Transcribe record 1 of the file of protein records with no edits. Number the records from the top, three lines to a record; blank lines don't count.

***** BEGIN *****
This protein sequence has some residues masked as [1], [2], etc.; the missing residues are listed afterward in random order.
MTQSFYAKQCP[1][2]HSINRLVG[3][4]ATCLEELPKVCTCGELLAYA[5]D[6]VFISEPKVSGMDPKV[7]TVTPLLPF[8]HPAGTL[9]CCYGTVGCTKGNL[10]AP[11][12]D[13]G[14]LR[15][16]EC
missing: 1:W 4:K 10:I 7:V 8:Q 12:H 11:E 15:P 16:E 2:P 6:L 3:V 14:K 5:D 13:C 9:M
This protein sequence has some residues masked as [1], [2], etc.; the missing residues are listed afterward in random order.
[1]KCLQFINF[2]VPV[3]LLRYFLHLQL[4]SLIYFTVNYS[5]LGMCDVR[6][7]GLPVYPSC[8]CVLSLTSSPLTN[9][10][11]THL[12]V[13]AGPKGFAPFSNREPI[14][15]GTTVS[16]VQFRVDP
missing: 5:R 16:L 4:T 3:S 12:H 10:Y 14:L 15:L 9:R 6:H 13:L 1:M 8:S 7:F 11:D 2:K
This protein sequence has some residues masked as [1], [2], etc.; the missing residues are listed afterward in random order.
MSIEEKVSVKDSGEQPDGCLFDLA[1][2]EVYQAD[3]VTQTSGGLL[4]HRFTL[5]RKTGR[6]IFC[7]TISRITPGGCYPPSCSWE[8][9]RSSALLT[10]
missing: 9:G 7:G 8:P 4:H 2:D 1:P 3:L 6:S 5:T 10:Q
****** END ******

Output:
This protein sequence has some residues masked as [1], [2], etc.; the missing residues are listed afterward in random order.
MTQSFYAKQCP[1][2]HSINRLVG[3][4]ATCLEELPKVCTCGELLAYA[5]D[6]VFISEPKVSGMDPKV[7]TVTPLLPF[8]HPAGTL[9]CCYGTVGCTKGNL[10]AP[11][12]D[13]G[14]LR[15][16]EC
missing: 1:W 4:K 10:I 7:V 8:Q 12:H 11:E 15:P 16:E 2:P 6:L 3:V 14:K 5:D 13:C 9:M